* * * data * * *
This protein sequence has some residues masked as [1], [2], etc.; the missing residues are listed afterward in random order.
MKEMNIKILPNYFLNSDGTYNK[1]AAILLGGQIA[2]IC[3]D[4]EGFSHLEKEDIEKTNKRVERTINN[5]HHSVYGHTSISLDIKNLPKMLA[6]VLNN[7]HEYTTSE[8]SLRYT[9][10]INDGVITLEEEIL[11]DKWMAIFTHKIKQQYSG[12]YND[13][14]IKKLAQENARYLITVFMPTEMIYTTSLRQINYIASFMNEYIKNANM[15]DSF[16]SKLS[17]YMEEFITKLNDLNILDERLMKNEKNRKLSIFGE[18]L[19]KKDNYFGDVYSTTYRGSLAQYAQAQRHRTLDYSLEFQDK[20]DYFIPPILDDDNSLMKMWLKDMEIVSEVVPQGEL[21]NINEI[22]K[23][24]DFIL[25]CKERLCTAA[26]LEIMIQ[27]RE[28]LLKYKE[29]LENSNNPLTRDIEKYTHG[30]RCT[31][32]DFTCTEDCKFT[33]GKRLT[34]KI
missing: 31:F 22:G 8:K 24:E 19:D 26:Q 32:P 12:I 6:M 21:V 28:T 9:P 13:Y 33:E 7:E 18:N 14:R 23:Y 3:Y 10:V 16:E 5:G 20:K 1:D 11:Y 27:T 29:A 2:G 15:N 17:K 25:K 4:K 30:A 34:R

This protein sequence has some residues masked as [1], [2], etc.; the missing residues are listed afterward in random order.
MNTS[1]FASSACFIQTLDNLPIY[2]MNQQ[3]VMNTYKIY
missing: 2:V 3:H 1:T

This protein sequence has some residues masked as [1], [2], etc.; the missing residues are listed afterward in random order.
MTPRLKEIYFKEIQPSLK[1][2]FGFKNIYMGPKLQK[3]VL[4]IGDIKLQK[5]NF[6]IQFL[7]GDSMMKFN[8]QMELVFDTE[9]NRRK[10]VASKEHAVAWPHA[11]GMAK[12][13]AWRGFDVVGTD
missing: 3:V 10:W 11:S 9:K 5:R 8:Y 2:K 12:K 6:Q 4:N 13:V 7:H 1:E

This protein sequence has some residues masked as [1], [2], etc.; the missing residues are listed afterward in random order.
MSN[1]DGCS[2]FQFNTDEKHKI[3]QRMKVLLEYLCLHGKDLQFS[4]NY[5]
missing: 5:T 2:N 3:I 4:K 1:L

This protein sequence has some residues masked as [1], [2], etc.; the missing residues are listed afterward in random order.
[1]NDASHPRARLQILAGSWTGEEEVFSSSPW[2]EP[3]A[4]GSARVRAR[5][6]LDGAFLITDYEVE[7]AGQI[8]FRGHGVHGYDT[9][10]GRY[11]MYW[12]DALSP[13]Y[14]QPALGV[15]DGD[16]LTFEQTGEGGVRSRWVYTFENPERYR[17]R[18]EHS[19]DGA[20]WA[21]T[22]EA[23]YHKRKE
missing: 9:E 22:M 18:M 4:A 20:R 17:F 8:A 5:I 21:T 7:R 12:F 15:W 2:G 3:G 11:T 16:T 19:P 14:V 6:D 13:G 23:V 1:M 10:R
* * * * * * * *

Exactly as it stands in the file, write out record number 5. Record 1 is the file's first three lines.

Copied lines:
This protein sequence has some residues masked as [1], [2], etc.; the missing residues are listed afterward in random order.
[1]NDASHPRARLQILAGSWTGEEEVFSSSPW[2]EP[3]A[4]GSARVRAR[5][6]LDGAFLITDYEVE[7]AGQI[8]FRGHGVHGYDT[9][10]GRY[11]MYW[12]DALSP[13]Y[14]QPALGV[15]DGD[16]LTFEQTGEGGVRSRWVYTFENPERYR[17]R[18]EHS[19]DGA[20]WA[21]T[22]EA[23]YHKRKE
missing: 9:E 22:M 18:M 4:A 20:R 17:F 8:A 5:I 21:T 7:R 12:F 15:W 2:G 3:G 11:T 16:T 19:P 14:V 6:D 13:G 23:V 1:M 10:R